William Niven
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(Click here If you are looking for images of tombstones) In the old churchyard of Maybole, on the site once occupied by the Parish Church, there stands a small granite tombstone, bearing the following inscription :—" In memory of William Niven of Kirkbride, deceased 18th Nov., 1844, aged 85; and of his wife, Isabella C. Niven, deceased 15th Feb., 1841, aged 68. Their mortal remains are laid here." [The Ayr Advertiser of 19th Dec., 1844, says Mr Niven died on 13th Dec., in his 83d year.]

The chief public interest attaching to Mr Niven now is that he was a schoolfellow of Burns at Kirkoswald. After leaving school, Niven was taken home to assist his father in business, but his early friendship with Burns was not forgotten, and when the first edition of our Bard’s poems was published, Niven disposed of seven copies for him, price £1 is. Burns was grateful, and came to Maybole to receive the money. He lodged in the King’s Arms, and it is traditionally reported that his hire of a horse to take him home was the first hire he ever indulged in. A short time after, he sent the following letter to Mr Niven (original in possession of Mr Rennie, Union Bank) :— 

"To Mr William Niven, Merchant, Maybole, care of Thomas Piper, Surgeon, to be left at Dr Charles’s shop, Ayr.—Mossgiel, 30th Aug., 1786. My dear Friend, I have been very throng ever since I saw you, and have not got the whole of my promise performed to you; but you know the old proverb, ‘The break o’ a day ‘s no the break o’ a bargain.’ ‘Have patience with me and I will pay you all.’ 

"I thank you with the most heartfelt sincerity for the worthy knot of lads you introduced me to. Never did I meet with so many congenial souls together, without a dissonant jar in the concert. To all and each of them, make my most friendly compliments, particularly ‘Spunkie, youthful Tammie.’ Remember me in the most respectful manner to Bailie and Mrs Niven, Mr Dun (Parish School-master), and the two truly worthy old gentlemen I had the honour of being introduced to on Friday; although I am afraid the conduct you forced me on may make them see me in a light I would fondly think I do not deserve.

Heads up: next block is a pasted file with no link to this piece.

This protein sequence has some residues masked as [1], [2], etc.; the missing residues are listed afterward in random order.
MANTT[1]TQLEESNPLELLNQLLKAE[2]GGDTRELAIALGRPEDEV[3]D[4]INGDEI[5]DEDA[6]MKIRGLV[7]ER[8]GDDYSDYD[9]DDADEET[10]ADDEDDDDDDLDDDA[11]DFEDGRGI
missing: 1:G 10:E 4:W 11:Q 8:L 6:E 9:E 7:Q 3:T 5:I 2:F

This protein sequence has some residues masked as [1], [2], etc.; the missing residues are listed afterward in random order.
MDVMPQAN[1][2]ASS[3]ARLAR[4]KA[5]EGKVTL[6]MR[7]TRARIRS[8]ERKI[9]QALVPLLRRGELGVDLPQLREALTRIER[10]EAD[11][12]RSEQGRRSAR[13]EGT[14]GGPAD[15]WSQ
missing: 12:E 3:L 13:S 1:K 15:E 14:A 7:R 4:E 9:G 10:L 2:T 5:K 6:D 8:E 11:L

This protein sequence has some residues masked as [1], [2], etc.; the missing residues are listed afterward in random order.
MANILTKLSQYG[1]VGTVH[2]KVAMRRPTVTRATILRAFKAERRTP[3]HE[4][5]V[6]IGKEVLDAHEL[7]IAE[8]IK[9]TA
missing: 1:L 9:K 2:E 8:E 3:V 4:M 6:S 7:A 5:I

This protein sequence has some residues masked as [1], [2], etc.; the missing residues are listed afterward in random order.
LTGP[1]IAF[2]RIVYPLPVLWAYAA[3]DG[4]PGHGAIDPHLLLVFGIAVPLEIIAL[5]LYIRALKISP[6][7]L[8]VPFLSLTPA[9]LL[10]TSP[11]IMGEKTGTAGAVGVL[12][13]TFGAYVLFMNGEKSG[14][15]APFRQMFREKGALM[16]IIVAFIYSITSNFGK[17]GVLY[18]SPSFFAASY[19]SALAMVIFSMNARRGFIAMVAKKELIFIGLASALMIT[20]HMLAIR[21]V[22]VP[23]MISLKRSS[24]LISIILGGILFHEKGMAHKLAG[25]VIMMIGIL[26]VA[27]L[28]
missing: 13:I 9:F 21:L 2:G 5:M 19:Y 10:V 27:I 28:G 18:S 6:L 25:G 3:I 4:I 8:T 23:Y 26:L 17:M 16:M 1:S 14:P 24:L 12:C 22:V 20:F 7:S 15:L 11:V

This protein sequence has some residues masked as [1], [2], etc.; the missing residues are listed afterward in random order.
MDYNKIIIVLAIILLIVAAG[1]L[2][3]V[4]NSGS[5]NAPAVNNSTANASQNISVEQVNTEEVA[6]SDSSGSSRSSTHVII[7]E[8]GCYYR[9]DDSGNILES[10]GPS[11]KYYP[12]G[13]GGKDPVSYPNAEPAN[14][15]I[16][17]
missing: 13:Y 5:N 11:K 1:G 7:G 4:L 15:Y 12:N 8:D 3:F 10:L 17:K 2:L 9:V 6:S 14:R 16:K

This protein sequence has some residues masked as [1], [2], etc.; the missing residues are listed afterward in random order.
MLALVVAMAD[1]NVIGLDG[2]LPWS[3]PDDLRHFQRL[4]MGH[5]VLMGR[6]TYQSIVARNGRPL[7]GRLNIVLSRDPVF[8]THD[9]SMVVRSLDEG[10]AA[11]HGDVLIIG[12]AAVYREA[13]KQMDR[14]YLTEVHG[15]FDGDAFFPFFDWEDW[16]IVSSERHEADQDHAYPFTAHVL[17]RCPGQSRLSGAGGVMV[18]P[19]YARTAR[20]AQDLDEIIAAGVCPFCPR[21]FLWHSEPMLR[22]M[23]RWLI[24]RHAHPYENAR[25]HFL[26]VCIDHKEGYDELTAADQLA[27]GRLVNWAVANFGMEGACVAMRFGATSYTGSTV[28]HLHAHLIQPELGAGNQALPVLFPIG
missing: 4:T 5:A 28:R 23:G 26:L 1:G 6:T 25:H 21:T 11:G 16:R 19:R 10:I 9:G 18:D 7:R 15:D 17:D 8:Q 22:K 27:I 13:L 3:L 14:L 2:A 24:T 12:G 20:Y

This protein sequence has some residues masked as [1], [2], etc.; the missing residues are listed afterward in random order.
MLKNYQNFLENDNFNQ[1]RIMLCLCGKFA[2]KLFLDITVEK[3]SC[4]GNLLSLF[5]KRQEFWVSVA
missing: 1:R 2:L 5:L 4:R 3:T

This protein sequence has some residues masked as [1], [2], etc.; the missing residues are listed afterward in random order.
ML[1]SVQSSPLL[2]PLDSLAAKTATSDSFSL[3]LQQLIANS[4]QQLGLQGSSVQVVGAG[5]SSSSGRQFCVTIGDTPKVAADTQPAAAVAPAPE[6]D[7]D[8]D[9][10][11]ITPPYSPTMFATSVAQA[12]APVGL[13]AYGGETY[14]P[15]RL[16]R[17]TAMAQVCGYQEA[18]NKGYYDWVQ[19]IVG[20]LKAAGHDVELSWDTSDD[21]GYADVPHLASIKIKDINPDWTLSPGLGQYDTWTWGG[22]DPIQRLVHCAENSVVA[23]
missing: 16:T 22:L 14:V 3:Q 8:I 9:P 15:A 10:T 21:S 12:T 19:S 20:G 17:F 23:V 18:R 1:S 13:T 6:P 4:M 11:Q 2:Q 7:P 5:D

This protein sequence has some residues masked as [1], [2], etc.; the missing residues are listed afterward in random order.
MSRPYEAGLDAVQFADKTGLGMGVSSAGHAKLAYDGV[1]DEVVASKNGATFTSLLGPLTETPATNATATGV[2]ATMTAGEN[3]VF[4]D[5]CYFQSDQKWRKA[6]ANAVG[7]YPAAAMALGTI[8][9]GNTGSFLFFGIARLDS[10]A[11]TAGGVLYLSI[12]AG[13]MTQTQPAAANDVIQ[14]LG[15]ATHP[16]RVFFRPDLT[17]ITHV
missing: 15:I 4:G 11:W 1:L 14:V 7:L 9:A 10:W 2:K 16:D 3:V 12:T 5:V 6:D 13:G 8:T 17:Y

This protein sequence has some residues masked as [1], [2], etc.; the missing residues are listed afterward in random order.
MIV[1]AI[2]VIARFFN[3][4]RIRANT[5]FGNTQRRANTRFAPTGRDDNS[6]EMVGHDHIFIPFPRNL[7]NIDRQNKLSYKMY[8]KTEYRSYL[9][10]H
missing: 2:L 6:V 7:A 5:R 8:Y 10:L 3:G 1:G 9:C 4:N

"I will perform the rest of my promise soon; in the meantime, remember this—never blaze my songs among the million, as I would abhor to hear every prentice mouthing my poor performances in the streets. Every one of my Maybole friends is welcome to a copy if they chuse; but I wish them to go no farther. I mean it as a small token of my respect for them—a respect as sincere as the prayers of dying saints.—I am ever, my dear William, your oblidged, ROBT. BURNS."

 Mr Niven, by dint of enterprise and extreme frugality, amassed the large fortune of £100,000 (it is said), with which he purchased the estate of Kirkbride, in the parish of Kirkmichael, and became the great man of Maybole in his day. He ruled the town so completely that a stamp of his foot at any time would clear the street. An Irishman, who had been employed at his lime-works on Auchalton, thus expressed pointedly, though somewhat profanely, the general appreciation of him :—" Well, Paddy, when you go home to your own country, who will you say gave you employment here ? "—" Sir," said Pat, "I will say he was the Lord God of Maybole, and master of all the limekilns in sight!" 

His parsimony was extreme. When entertaining a party to dinner, he would look round the table at dessert time, and say—" Wha ‘s for cheese ?—I ‘m for nane," which generally prevented any one from asking a supply. The very number of potatoes required for dinner were said to be daily counted out. He was very fond, too, of getting people to work to him for nothing, and then saying to them in a confidential whisper—"I’ll mind you for this, some day "—which he never did. 

His avarice grew with his years. On his deathbed he remarked to a friend, "I think if I were spared other two years, I would be independent"—shewing that with him, too, wealth meant a little more. He was agent for Hunters and Company’s Bank, but rarely discounted a Bill to anyone without having five or six names to it, and a substantial purchase made from his shop beside. And once, on a friend remarking to him—" Mr Niven, Providence has been kind to you," he coolly replied—" Providence, Sir, had naething to dae wi ‘t: I did it a’ mysel’." 

One of the most affecting relics of him is a small bow window he got built in his garden wall behind the Tolbooth, at which, in his old days, he used to sit and gaze through a telescope at his estate of Kirkbride. Poor old body, with all his riches and pomposity, it came low enough with him at last! He got his windows smashed at the Reform Bill time; and finally died, as Attie Hughes expressed it, "wid the consint of the whole town;" while those who succeeded to his property cared so little, apparently, for his memory, that had it not been for a reminder in my first lecture on Maybole, it is probable he would not, even yet, have had a stone to mark his grave.

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